Maybe it all really started here

November 05, 2017

By Steve

Earlier this year, we wrote a piece called "It all started here," which highlighted the various competing versions of when and where European immigrants began to colonize the part of North America that eventually became the United States. Whether it be Plymouth, Jamestown, Roanoke, or St. Augustine, every place has its own logic and interest in claiming to be the first site of European settlement. We thought that we had it all figured out . . . and then we visited Santa Fe.

We spent a week in Santa Fe in September. After spending most of the summer in Colorado, we had begun working out way southwest to Tucson, our winter home this year. Neither of us had ever been to Santa Fe, and we were both looking forward to it. We had to fit our visit in before the craziness of the Albuquerque Balloon Festival began (and prices went up), so we had only seven days there. But we found that we really liked the place, although we can't figure out exactly why. It certainly wasn't due to the weather, which gave us rain on five of our seven days. It might be partly due to the Santa Fe style of architecture, seen clearly in the Museum of Art.

Santa Fe was established in 1607, making it the second oldest city in the US, after St. Augustine, which was founded in 1565. But the Spanish were exploring in the New Mexico area, including Santa Fe, much earlier, as early at 1528. That puts them 37 years ahead of St. Augustine and a full 80 years ahead of Jamestown. Typical of a Spanish city of that era, the center of Santa Fe has an open square (plaza). Along one side is the Palace of the Governors, which was the seat of government during the early 17th century, when Spain ruled the place. It wasn't much of a palace, with dirt floors and livestock roaming in and out. But it still stands, and this is what it looks like today.

The people sitting under the long porch are street vendors, each with wares for sale spread out on a blanket. It may be coincidence, or possibly by convention, but it seems that the shady area under the porch was reserved for street vendors with Native American ancestry, while street vendors who are more recent immigrants were selling elsewhere around the square.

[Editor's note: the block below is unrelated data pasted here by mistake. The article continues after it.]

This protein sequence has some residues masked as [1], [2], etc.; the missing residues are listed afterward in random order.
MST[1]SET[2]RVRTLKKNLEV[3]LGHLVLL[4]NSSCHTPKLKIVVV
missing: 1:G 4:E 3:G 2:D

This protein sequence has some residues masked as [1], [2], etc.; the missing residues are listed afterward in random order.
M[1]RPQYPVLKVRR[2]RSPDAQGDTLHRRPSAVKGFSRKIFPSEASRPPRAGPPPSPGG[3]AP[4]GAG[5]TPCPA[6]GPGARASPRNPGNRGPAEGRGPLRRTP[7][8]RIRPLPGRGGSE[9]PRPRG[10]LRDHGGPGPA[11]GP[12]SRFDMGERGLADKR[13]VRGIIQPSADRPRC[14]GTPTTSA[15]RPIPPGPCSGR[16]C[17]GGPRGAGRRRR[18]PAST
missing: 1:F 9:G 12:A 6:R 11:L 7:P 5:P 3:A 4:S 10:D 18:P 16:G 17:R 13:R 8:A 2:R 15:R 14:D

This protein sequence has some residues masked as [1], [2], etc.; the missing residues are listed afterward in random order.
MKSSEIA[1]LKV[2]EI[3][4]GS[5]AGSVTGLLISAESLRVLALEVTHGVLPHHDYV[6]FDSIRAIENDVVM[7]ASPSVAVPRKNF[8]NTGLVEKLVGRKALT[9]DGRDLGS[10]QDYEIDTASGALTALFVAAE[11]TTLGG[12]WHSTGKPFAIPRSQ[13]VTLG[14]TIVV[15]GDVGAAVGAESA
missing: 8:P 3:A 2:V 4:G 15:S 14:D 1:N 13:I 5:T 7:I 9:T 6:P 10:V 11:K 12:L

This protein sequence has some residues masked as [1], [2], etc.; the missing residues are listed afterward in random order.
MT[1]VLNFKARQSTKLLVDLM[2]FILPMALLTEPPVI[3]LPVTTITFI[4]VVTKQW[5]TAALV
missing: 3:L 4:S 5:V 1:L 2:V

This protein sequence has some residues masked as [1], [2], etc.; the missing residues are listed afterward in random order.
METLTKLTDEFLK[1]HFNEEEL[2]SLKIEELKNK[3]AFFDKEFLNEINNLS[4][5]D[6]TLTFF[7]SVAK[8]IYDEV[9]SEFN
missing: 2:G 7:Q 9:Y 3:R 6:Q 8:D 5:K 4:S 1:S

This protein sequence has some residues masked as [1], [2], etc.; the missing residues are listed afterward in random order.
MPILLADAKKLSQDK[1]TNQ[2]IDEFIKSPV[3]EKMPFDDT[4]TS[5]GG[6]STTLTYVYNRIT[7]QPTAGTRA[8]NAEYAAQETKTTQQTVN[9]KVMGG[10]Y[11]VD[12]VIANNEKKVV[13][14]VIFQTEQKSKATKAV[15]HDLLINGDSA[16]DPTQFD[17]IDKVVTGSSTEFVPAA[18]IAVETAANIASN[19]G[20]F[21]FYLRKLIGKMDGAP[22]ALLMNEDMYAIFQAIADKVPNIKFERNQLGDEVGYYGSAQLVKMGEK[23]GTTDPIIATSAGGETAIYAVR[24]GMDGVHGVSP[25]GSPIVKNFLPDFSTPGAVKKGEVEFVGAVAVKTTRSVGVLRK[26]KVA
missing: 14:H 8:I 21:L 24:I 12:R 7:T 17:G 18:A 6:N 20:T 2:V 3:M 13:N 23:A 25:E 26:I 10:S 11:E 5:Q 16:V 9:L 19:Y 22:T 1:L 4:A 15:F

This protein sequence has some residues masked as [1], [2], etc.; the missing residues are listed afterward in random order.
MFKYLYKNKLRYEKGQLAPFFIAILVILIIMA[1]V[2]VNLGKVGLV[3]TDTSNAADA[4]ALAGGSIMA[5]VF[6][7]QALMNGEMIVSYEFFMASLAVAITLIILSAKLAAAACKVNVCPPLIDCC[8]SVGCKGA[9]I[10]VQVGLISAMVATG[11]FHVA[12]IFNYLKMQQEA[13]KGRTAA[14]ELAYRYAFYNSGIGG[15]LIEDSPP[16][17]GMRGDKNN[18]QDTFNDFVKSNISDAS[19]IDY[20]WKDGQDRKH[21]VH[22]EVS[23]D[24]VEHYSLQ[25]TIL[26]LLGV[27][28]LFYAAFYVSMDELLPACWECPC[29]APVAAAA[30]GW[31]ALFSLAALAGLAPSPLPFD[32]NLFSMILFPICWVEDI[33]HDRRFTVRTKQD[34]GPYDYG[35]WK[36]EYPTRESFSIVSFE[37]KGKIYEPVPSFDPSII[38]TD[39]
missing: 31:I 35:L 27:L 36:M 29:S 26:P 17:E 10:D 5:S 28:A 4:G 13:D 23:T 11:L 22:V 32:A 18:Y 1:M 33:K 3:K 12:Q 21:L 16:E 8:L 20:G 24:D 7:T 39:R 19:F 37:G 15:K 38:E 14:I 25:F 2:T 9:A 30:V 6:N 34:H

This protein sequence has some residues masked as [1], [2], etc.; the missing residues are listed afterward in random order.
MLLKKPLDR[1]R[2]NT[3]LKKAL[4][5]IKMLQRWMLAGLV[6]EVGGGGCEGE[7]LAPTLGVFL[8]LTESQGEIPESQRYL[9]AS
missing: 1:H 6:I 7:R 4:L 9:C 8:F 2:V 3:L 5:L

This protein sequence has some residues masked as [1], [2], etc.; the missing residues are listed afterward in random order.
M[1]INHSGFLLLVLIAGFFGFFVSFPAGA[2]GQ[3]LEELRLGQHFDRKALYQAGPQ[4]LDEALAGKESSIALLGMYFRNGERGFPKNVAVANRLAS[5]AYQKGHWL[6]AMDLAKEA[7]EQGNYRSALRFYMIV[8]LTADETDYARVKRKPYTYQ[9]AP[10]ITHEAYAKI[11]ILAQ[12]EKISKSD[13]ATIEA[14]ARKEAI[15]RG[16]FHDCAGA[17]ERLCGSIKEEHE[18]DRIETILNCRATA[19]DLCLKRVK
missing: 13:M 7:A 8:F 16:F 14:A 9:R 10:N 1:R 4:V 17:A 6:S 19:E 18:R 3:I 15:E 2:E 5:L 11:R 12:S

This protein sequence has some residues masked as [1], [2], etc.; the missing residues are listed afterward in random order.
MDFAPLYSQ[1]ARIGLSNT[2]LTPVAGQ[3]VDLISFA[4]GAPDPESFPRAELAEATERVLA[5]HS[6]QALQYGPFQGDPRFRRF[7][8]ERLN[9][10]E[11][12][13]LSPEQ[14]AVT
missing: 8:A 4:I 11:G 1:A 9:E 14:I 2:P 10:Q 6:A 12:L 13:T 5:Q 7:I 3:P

Santa Fe is the capitol of New Mexico. The government is not housed in the old Palace of the Governors, but rather has more modern and spacious digs a few blocks away.

The capitol building is built in the round, and like much of the city is filled with artwork. The hallways serve as art galleries, as do many of the offices, including the governor's office. 

There's art throughout this city, which has multiple art museums and well over 100 art galleries. As our RV doesn't really have much wall space for art, we amuse ourselves by just enjoying all the art that we see. We also find other ways to amuse ourselves.

Now back to the "it all began here" claim. Santa Fe might be second to St. Augustine, but it does claim to have the oldest house in what is now the US. Just a few blocks from the Palace of the Governors sits this little modest adobe structure, built in 1646.

It is now home to a gift shop, with an odd layout and low ceilings. But it is 371 years old, and housing styles have changed a bit since then. This house was built and standing for 10 years before the Spanish began to lay out the street plan for St. Augustine. So maybe it all really started here.

Stay tuned: we may yet uncover some earlier European settlements. We've been to only 26 of the states in our travels so far, so who knows what else we'll find?

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